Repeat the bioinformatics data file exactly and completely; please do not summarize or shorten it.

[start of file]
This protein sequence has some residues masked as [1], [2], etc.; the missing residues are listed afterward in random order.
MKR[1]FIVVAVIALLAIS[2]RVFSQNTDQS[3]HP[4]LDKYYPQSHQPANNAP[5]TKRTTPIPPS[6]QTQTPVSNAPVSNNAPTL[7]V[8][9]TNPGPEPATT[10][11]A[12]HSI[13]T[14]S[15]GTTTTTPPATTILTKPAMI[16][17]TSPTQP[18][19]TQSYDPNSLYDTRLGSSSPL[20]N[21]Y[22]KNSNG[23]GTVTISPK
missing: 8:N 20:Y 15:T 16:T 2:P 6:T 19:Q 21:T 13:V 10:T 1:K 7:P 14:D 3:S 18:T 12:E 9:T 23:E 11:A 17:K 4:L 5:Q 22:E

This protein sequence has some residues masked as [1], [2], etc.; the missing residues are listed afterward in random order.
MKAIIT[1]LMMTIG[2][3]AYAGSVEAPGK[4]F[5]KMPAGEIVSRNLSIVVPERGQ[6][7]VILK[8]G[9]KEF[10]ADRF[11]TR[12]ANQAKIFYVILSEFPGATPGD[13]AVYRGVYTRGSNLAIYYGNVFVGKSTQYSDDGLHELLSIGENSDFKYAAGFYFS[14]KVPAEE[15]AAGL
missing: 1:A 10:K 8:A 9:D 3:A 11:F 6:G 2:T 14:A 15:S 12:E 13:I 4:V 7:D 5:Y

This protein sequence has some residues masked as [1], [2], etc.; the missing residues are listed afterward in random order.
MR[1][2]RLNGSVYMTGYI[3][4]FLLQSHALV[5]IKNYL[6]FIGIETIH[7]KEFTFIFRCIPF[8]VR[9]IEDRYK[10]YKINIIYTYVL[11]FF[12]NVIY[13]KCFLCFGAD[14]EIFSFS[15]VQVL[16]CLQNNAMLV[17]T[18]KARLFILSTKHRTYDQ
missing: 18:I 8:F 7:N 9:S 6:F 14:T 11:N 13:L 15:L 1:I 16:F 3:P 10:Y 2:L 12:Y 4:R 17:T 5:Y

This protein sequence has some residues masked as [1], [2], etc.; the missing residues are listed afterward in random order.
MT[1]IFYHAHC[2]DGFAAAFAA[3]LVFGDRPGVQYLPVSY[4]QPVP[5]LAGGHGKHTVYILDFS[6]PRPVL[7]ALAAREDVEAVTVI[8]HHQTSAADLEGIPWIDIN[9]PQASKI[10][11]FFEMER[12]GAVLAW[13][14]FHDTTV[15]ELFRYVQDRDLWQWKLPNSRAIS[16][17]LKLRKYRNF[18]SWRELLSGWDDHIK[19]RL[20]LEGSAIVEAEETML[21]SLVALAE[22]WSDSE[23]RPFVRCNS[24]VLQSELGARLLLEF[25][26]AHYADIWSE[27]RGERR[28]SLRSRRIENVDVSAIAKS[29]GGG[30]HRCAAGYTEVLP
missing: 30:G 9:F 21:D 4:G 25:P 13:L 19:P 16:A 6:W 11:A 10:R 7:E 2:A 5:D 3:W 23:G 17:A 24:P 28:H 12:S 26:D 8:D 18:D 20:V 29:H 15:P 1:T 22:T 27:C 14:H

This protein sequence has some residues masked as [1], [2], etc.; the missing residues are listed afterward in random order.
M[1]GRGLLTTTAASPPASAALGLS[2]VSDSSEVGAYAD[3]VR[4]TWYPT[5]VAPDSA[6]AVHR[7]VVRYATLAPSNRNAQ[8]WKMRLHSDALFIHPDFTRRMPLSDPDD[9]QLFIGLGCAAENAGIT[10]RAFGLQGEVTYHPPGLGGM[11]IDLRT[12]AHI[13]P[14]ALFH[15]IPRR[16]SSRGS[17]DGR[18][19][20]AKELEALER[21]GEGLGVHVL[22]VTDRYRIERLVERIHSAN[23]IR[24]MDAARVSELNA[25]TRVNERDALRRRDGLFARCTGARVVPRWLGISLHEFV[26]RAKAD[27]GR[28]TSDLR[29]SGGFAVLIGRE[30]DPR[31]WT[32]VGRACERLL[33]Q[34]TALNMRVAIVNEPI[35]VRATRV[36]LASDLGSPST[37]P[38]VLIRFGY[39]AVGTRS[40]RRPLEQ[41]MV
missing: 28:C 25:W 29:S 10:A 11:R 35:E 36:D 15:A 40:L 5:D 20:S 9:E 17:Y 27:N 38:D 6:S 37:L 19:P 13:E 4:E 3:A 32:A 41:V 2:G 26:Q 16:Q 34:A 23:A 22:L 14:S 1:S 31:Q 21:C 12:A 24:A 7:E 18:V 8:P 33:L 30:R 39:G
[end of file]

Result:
This protein sequence has some residues masked as [1], [2], etc.; the missing residues are listed afterward in random order.
MKR[1]FIVVAVIALLAIS[2]RVFSQNTDQS[3]HP[4]LDKYYPQSHQPANNAP[5]TKRTTPIPPS[6]QTQTPVSNAPVSNNAPTL[7]V[8][9]TNPGPEPATT[10][11]A[12]HSI[13]T[14]S[15]GTTTTTPPATTILTKPAMI[16][17]TSPTQP[18][19]TQSYDPNSLYDTRLGSSSPL[20]N[21]Y[22]KNSNG[23]GTVTISPK
missing: 8:N 20:Y 15:T 16:T 2:P 6:T 19:Q 21:T 13:V 10:T 1:K 7:P 14:D 3:S 18:T 12:E 9:T 23:E 11:A 17:K 4:L 5:Q 22:E

This protein sequence has some residues masked as [1], [2], etc.; the missing residues are listed afterward in random order.
MKAIIT[1]LMMTIG[2][3]AYAGSVEAPGK[4]F[5]KMPAGEIVSRNLSIVVPERGQ[6][7]VILK[8]G[9]KEF[10]ADRF[11]TR[12]ANQAKIFYVILSEFPGATPGD[13]AVYRGVYTRGSNLAIYYGNVFVGKSTQYSDDGLHELLSIGENSDFKYAAGFYFS[14]KVPAEE[15]AAGL
missing: 1:A 10:K 8:A 9:D 3:A 11:F 6:G 2:T 14:A 15:S 12:E 13:I 4:V 7:D 5:Y

This protein sequence has some residues masked as [1], [2], etc.; the missing residues are listed afterward in random order.
MR[1][2]RLNGSVYMTGYI[3][4]FLLQSHALV[5]IKNYL[6]FIGIETIH[7]KEFTFIFRCIPF[8]VR[9]IEDRYK[10]YKINIIYTYVL[11]FF[12]NVIY[13]KCFLCFGAD[14]EIFSFS[15]VQVL[16]CLQNNAMLV[17]T[18]KARLFILSTKHRTYDQ
missing: 18:I 8:F 7:N 9:S 6:F 14:T 11:N 13:L 15:L 1:I 16:F 3:P 10:Y 2:L 12:Y 4:R 17:T 5:Y

This protein sequence has some residues masked as [1], [2], etc.; the missing residues are listed afterward in random order.
MT[1]IFYHAHC[2]DGFAAAFAA[3]LVFGDRPGVQYLPVSY[4]QPVP[5]LAGGHGKHTVYILDFS[6]PRPVL[7]ALAAREDVEAVTVI[8]HHQTSAADLEGIPWIDIN[9]PQASKI[10][11]FFEMER[12]GAVLAW[13][14]FHDTTV[15]ELFRYVQDRDLWQWKLPNSRAIS[16][17]LKLRKYRNF[18]SWRELLSGWDDHIK[19]RL[20]LEGSAIVEAEETML[21]SLVALAE[22]WSDSE[23]RPFVRCNS[24]VLQSELGARLLLEF[25][26]AHYADIWSE[27]RGERR[28]SLRSRRIENVDVSAIAKS[29]GGG[30]HRCAAGYTEVLP
missing: 30:G 9:F 21:D 4:G 25:P 13:L 19:P 16:A 6:W 11:A 10:R 7:E 2:A 5:D 3:W 23:G 17:A 24:P 28:H 12:S 26:D 8:D 18:D 20:V 29:H 15:P 1:T 22:T 27:C 14:H

This protein sequence has some residues masked as [1], [2], etc.; the missing residues are listed afterward in random order.
M[1]GRGLLTTTAASPPASAALGLS[2]VSDSSEVGAYAD[3]VR[4]TWYPT[5]VAPDSA[6]AVHR[7]VVRYATLAPSNRNAQ[8]WKMRLHSDALFIHPDFTRRMPLSDPDD[9]QLFIGLGCAAENAGIT[10]RAFGLQGEVTYHPPGLGGM[11]IDLRT[12]AHI[13]P[14]ALFH[15]IPRR[16]SSRGS[17]DGR[18][19][20]AKELEALER[21]GEGLGVHVL[22]VTDRYRIERLVERIHSAN[23]IR[24]MDAARVSELNA[25]TRVNERDALRRRDGLFARCTGARVVPRWLGISLHEFV[26]RAKAD[27]GR[28]TSDLR[29]SGGFAVLIGRE[30]DPR[31]WT[32]VGRACERLL[33]Q[34]TALNMRVAIVNEPI[35]VRATRV[36]LASDLGSPST[37]P[38]VLIRFGY[39]AVGTRS[40]RRPLEQ[41]MV
missing: 28:C 25:W 29:S 10:A 11:R 35:E 36:D 15:A 40:L 5:D 20:S 9:E 17:Y 27:N 38:D 6:S 37:L 19:P 13:E 4:E 3:A 32:A 41:V 2:G 26:Q 16:Q 34:A 23:A 22:L 14:S 1:S 31:Q 21:C 12:A 24:A 7:E 18:V 8:P 33:L 30:R 39:G